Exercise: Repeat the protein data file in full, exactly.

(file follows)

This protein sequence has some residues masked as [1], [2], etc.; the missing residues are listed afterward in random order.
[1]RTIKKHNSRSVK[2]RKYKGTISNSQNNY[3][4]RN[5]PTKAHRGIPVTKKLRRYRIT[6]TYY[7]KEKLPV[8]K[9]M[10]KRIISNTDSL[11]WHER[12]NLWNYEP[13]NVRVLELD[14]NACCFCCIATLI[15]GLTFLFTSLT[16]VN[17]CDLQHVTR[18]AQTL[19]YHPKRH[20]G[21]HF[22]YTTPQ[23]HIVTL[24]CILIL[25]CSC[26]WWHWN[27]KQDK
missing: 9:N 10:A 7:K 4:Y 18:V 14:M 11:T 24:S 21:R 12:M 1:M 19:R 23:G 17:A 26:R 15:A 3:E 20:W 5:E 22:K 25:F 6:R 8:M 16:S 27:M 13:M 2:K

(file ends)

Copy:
This protein sequence has some residues masked as [1], [2], etc.; the missing residues are listed afterward in random order.
[1]RTIKKHNSRSVK[2]RKYKGTISNSQNNY[3][4]RN[5]PTKAHRGIPVTKKLRRYRIT[6]TYY[7]KEKLPV[8]K[9]M[10]KRIISNTDSL[11]WHER[12]NLWNYEP[13]NVRVLELD[14]NACCFCCIATLI[15]GLTFLFTSLT[16]VN[17]CDLQHVTR[18]AQTL[19]YHPKRH[20]G[21]HF[22]YTTPQ[23]HIVTL[24]CILIL[25]CSC[26]WWHWN[27]KQDK
missing: 9:N 10:A 7:K 4:Y 18:V 14:M 11:T 24:S 21:R 12:M 1:M 19:R 23:G 17:A 26:R 15:A 3:E 20:W 5:E 22:K 25:F 6:R 8:M 16:S 27:M 13:M 2:K